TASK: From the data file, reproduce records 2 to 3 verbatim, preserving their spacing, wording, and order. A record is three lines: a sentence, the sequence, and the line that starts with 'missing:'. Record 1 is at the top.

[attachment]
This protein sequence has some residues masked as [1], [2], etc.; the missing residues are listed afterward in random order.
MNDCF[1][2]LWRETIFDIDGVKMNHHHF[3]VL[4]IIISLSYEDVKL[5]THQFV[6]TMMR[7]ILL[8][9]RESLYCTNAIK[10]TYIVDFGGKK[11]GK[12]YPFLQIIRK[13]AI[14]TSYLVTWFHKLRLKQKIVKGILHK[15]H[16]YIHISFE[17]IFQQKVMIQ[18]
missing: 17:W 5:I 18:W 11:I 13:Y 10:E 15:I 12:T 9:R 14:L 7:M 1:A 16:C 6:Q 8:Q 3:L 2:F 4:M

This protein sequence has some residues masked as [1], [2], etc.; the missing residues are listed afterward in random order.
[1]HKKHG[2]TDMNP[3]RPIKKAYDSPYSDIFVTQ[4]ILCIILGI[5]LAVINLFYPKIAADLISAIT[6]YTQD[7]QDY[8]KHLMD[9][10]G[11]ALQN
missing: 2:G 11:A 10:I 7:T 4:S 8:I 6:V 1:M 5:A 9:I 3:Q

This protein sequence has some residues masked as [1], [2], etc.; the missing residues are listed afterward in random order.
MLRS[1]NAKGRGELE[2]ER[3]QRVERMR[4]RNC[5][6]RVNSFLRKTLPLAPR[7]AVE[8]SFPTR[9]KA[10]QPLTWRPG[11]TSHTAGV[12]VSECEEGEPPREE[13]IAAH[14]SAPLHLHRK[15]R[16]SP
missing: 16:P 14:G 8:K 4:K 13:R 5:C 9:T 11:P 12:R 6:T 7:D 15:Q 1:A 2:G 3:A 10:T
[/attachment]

This protein sequence has some residues masked as [1], [2], etc.; the missing residues are listed afterward in random order.
[1]HKKHG[2]TDMNP[3]RPIKKAYDSPYSDIFVTQ[4]ILCIILGI[5]LAVINLFYPKIAADLISAIT[6]YTQD[7]QDY[8]KHLMD[9][10]G[11]ALQN
missing: 2:G 11:A 10:I 7:T 4:S 8:I 6:V 1:M 5:A 9:I 3:Q

This protein sequence has some residues masked as [1], [2], etc.; the missing residues are listed afterward in random order.
MLRS[1]NAKGRGELE[2]ER[3]QRVERMR[4]RNC[5][6]RVNSFLRKTLPLAPR[7]AVE[8]SFPTR[9]KA[10]QPLTWRPG[11]TSHTAGV[12]VSECEEGEPPREE[13]IAAH[14]SAPLHLHRK[15]R[16]SP
missing: 16:P 14:G 8:K 4:K 13:R 5:C 9:T 11:P 12:R 6:T 7:D 15:Q 1:A 2:G 3:A 10:T